All animals can acquire zoonotic diseases, but animals at increased risk include: outdoor pets, unvaccinated animals pets, that are immunocompromised (a suppressed immune system), poorly groomed animals and animals that are housed in unsanitary conditions. People with immune disorders, on chemotherapy or immunosuppressive therapy may be at increased risk of infection.

    Animals with zoonotic diseases may exhibit a variety of clinical signs depending on the type of disease. The signs can vary from mild to severe. As a pet owner everyone should know his/her animal and be aware of any changes in behavior and appearance.

What to Watch for




Skin lesions/rashes




Weight loss


Bruising under the skin

Joint swellings


People need to know more about zoonotic diseases

There are large numbers of zoonotic diseases that can potentially affect people which are caused by a wide variety of bacteria, parasites, viruses, and fungal organisms. People may become infected by a number of different routes.

Poor sanitary habits may lead to the ingestion of small amounts of animal waste products and transmission of zoonotic disease. Fecal waste is a source of many bacterial and parasitic infections, and even urine contamination can lead to disease; for example, Leptospirosis. Ingestion of undercooked food products, skin contact with infectious agents (e.g. ringworm, fleas, mites), and bite wound or scratches are all potential modes of zoonotic transmission.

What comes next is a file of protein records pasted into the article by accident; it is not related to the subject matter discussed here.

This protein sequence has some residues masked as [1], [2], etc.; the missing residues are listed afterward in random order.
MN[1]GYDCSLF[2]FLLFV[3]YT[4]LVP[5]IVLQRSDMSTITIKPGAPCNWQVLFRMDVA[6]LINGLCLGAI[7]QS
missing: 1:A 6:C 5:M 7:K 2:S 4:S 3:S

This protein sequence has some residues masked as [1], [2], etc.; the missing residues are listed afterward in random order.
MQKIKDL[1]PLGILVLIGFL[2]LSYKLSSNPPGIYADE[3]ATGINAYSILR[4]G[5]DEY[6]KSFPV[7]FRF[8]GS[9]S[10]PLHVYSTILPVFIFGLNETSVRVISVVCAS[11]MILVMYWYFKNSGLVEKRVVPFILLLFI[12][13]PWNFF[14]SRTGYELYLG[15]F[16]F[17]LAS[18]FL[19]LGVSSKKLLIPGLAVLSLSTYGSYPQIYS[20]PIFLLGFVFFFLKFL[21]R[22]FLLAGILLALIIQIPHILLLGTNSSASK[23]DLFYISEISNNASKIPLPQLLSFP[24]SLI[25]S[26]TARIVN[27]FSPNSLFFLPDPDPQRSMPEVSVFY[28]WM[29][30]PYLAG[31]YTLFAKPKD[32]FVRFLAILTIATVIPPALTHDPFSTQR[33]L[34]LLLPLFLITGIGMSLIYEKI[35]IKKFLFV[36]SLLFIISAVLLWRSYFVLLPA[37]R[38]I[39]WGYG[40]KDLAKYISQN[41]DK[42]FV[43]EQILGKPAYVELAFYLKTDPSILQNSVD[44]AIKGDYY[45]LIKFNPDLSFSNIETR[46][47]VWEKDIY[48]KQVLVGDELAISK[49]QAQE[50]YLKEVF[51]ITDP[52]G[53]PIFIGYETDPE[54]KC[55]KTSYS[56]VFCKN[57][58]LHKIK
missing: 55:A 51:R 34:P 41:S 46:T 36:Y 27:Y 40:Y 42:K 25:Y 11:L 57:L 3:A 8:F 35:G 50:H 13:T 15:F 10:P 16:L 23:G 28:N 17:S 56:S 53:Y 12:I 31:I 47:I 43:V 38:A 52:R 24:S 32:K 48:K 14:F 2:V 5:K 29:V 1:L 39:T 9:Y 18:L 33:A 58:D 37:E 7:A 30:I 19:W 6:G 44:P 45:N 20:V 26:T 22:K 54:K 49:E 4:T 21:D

Many zoonotic diseases are not directly transmitted from animals to people, but they require an intermediate host (a vector); such as, a flea or a tick, for transmission to occur. The dog or cat brings the vector into the household where humans can become exposed.

Some individuals are at greater risks than others

Even though many zoonotic diseases include some very common aliments in animals, serious disease in people is relatively uncommon. Certain individuals, however, are at increased risk.

  • Young children are probably at highest risk because they are more likely to be exposed to animal excrements during play.
  • Additionally, wild animals or cats may defecate in sand boxes where children play. Poor hygiene habits practiced by children also make them naturally at increased risk for many zoonotic diseases.